Come to think of it, this is probably somewhat related to why basketball was pretty damn boring in the 50s: One can only take so many set-shots and point guards with no left hand.

But let’s jump ahead.

By the late 1980s, the shoes Chuck Taylor made famous had become somewhat intertwined with the burgeoning — and fractured — punk movements throughout the country.

We know this, of course, because Kurt Cobain came out of the womb wearing Chucks and thus decided to wear them while Nirvana rose to the forefront of the incendiary grunge scene in Seattle.

You’ll often hear people say that Cobain and Nirvana ignited this relationship between counterculture and Chucks; that young kids saw the flannel and the long hair and the shoes — and pretty soon an entire platoon of grunge-inspired Gen X’ers were wearing the shoes that were once synonymous with white basketball players from Indiana, Kentucky and Kansas.

I pretty sure this is not the case. In fact, I’m positive this was not the case.

I’m fairly certain that these shoes had been worn by so many subcultures — greasers and punks and skaters and surfers and so on — that by the time Kurt Cobain and Dave Grohl started to show up to magazine shoots wearing them, they were probably already overplayed and overexposed.

But, of course, this is a blog with a bent toward pop-culture. So I must now nod my head in appreciation while talking about Nirvana. And I must now tell you that Nirvana saved rock. And I know this because I can tell you a story about the first time I heard the opening guitar riff of “Smells Like Teen Spirit.” And then I must add in a sentence about how I knew from a few simple chords that music “would never be the same.” That life would never be the same.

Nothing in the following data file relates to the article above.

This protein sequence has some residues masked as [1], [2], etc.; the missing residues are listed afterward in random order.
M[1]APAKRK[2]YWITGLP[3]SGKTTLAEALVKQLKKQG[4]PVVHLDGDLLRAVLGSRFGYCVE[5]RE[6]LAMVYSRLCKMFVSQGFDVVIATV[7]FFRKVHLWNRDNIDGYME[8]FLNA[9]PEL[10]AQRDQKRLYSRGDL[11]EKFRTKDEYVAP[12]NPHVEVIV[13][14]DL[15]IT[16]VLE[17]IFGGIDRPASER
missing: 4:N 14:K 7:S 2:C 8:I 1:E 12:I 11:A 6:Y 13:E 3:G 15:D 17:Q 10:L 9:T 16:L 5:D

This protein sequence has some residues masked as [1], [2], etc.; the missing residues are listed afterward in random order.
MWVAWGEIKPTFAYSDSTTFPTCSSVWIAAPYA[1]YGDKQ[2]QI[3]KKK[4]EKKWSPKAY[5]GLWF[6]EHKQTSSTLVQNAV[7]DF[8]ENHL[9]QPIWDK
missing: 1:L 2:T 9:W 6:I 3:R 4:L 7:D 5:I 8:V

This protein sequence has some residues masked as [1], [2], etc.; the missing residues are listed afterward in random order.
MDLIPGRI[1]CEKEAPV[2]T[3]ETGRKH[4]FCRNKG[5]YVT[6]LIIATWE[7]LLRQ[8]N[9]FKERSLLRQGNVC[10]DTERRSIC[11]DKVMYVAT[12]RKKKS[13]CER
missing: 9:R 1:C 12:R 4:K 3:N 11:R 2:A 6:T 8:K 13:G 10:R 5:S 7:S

Sorry. I watched way too much VH1 when I was a kid.

Truth is, I don’t know what Chuck Taylors mean to me — or to America. I don’t know what “message they send” or why people still wear them.

But I do know that you will see a pair of Chuck Taylors if you go to any indie music club in America. And you will see them at sandwich shops and headshops; high schools and frat houses.

And in newspaper newsrooms.

From the Sex Pistols to the Pistol, they are everywhere.

You probably know this, but I’ll say it again: Converse has had some pretty severe money problems over the years. And the company is now owned by Nike, which, in and of itself, is pretty fucking ironic (At least, I think it’s irony).

The shoe that is still worn by punks and hipsters and artists (and frat boys) is now owned and produced by the richest shoe company in the world — a behemoth of a corporation that has been criticized over the years for human-rights violations in controversial overseas workshops.

But this is not about that. Not totally.

This is about a pair of shoes. Maybe my favorite shoes right now.

I’ve only had them for a couple months, taking somewhat decent care of them in the meantime.

And for some reason, these shoes look as if they were beaten senselessly with a tar-soaked rockhammer for hours and hours.

So I guess it’s kind of like this.

Yes. I want my shoes to look worn and weathered. Yes. I want them to have character. Hell, I kind of even want them to look beat up.

I just don’t want them to look that shitty.

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2 thoughts on “Wearing Chuck Taylor

  1. […] written about this before. Back in October, Rustin pondered what exactly it meant to wear Chuck Taylor. Beyond the contents of that post, I don’t really know much about the history of the iconic […]